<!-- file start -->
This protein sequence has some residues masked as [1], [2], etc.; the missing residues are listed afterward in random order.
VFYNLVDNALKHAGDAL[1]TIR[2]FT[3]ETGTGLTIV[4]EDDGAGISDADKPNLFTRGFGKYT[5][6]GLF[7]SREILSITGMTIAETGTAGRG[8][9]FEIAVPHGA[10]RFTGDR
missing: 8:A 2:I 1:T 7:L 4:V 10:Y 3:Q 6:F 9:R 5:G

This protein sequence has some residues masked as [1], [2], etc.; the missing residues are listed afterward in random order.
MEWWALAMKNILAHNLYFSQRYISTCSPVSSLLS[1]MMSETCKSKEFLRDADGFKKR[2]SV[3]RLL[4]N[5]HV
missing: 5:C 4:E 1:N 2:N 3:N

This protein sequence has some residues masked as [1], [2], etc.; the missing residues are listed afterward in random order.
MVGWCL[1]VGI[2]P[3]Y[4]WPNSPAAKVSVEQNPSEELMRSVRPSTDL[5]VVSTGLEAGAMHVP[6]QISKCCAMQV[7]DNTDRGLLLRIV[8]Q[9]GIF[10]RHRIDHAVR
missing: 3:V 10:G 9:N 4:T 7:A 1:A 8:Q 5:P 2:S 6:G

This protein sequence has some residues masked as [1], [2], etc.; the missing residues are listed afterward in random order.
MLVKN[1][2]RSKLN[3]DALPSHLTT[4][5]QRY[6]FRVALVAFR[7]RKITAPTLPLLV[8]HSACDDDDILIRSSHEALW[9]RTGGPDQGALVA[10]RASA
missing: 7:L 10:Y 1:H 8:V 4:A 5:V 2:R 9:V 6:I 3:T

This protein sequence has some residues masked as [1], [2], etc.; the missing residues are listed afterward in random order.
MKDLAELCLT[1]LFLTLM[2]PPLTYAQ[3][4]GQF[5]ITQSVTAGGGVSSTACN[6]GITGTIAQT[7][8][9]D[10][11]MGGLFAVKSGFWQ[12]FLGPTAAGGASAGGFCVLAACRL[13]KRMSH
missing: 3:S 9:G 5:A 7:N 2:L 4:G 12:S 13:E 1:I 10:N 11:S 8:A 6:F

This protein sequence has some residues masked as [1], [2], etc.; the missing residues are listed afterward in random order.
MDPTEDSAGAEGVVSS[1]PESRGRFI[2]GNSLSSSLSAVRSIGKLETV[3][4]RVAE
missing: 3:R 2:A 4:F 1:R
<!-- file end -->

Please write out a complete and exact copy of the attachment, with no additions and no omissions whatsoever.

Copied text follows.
This protein sequence has some residues masked as [1], [2], etc.; the missing residues are listed afterward in random order.
VFYNLVDNALKHAGDAL[1]TIR[2]FT[3]ETGTGLTIV[4]EDDGAGISDADKPNLFTRGFGKYT[5][6]GLF[7]SREILSITGMTIAETGTAGRG[8][9]FEIAVPHGA[10]RFTGDR
missing: 8:A 2:I 1:T 7:L 4:V 10:Y 3:Q 6:F 9:R 5:G

This protein sequence has some residues masked as [1], [2], etc.; the missing residues are listed afterward in random order.
MEWWALAMKNILAHNLYFSQRYISTCSPVSSLLS[1]MMSETCKSKEFLRDADGFKKR[2]SV[3]RLL[4]N[5]HV
missing: 5:C 4:E 1:N 2:N 3:N

This protein sequence has some residues masked as [1], [2], etc.; the missing residues are listed afterward in random order.
MVGWCL[1]VGI[2]P[3]Y[4]WPNSPAAKVSVEQNPSEELMRSVRPSTDL[5]VVSTGLEAGAMHVP[6]QISKCCAMQV[7]DNTDRGLLLRIV[8]Q[9]GIF[10]RHRIDHAVR
missing: 3:V 10:G 9:N 4:T 7:A 1:A 8:Q 5:P 2:S 6:G

This protein sequence has some residues masked as [1], [2], etc.; the missing residues are listed afterward in random order.
MLVKN[1][2]RSKLN[3]DALPSHLTT[4][5]QRY[6]FRVALVAFR[7]RKITAPTLPLLV[8]HSACDDDDILIRSSHEALW[9]RTGGPDQGALVA[10]RASA
missing: 7:L 10:Y 1:H 8:V 4:A 5:V 2:R 9:V 6:I 3:T

This protein sequence has some residues masked as [1], [2], etc.; the missing residues are listed afterward in random order.
MKDLAELCLT[1]LFLTLM[2]PPLTYAQ[3][4]GQF[5]ITQSVTAGGGVSSTACN[6]GITGTIAQT[7][8][9]D[10][11]MGGLFAVKSGFWQ[12]FLGPTAAGGASAGGFCVLAACRL[13]KRMSH
missing: 3:S 9:G 5:A 7:N 2:L 4:G 12:S 13:E 1:I 10:N 11:S 8:A 6:F

This protein sequence has some residues masked as [1], [2], etc.; the missing residues are listed afterward in random order.
MDPTEDSAGAEGVVSS[1]PESRGRFI[2]GNSLSSSLSAVRSIGKLETV[3][4]RVAE
missing: 3:R 2:A 4:F 1:R